click to enlarge Paula Routly ©️ Seven Days
Once a year for a month, a historic home in the coolest corner of Calais becomes a pop-up art gallery. Fleeting as the fall, the Art at the Kent show features 20 Vermont artists working in all manner of media. Selected by a trio of expert curators, their paintings, prints, sculptures, handblown glass and other creations fill every inch of the otherwise empty edifice — itself a work of art — and dot the grounds outside.
The building has no insulation, so you have to dress according to the weather, which on Saturday was glorious. My friend Erin and I were all ready for “Interplay,” as this year’s show is called, when on County Road north of Montpelier, we hit a detour.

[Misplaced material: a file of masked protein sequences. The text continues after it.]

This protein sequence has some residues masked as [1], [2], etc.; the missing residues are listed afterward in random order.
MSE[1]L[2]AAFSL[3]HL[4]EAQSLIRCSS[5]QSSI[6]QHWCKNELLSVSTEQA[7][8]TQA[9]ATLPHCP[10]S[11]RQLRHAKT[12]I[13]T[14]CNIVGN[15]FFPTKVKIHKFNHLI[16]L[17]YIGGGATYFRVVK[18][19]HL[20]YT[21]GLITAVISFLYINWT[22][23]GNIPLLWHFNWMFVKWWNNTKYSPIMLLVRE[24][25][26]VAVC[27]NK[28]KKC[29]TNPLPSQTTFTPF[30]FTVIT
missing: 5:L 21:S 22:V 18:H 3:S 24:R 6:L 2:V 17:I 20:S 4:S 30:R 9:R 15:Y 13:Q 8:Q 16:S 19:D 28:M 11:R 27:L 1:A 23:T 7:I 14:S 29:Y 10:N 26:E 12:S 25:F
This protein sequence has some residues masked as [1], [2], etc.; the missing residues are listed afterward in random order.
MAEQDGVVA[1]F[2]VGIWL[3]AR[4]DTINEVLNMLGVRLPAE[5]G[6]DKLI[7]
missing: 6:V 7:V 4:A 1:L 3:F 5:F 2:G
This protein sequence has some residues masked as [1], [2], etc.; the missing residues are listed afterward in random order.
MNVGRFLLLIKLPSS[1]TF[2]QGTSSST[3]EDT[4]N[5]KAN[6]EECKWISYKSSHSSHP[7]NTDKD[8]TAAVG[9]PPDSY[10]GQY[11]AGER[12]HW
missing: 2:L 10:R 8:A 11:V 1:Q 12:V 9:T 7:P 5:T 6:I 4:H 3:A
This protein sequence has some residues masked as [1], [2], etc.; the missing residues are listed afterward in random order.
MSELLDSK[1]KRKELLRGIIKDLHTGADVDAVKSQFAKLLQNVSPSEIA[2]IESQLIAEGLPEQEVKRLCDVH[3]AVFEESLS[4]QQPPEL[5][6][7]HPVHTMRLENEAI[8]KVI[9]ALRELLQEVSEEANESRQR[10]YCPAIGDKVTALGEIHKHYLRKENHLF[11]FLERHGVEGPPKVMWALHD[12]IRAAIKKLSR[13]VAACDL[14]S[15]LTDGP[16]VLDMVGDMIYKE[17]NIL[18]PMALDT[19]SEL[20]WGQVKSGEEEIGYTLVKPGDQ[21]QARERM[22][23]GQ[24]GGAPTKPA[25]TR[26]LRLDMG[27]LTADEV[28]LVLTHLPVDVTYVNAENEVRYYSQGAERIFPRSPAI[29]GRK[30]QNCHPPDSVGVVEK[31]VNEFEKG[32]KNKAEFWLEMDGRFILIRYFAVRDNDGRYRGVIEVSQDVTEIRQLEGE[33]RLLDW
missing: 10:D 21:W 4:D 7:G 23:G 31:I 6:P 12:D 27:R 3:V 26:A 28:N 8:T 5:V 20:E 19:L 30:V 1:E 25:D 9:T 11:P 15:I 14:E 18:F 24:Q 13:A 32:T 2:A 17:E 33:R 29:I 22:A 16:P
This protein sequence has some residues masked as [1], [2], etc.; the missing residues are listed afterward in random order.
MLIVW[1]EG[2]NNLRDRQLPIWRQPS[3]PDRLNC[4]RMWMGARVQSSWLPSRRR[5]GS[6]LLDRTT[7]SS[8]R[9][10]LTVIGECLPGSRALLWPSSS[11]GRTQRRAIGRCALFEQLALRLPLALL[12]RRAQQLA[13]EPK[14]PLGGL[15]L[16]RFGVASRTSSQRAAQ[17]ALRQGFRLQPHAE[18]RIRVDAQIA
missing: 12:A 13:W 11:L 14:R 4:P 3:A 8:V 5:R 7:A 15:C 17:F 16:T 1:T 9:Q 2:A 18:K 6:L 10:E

The sign didn’t actually say “Road closed ahead,” though we discovered it was. There was only an arrow pointing in the direction of a side road neither of us knew. With no map or internet, we followed a mostly dirt route in the general direction of Adamant. It narrowed briefly to one tree-lined lane but also brought us past some of the most spectacular barns — and vistas — I’ve seen anywhere in Vermont.
Was the diversion part of the show? I wouldn’t put it past cocurators Nel Emlen, Allyson Evans and David Schutz. It turned out to be an apropos way to happen upon the Kents’ Corner State Historic Site, which once lodged travelers on the old stage road between Canada and Montpelier. Instead of an inn, we found “a merry convention of creativity,” as cofounder Pamela Po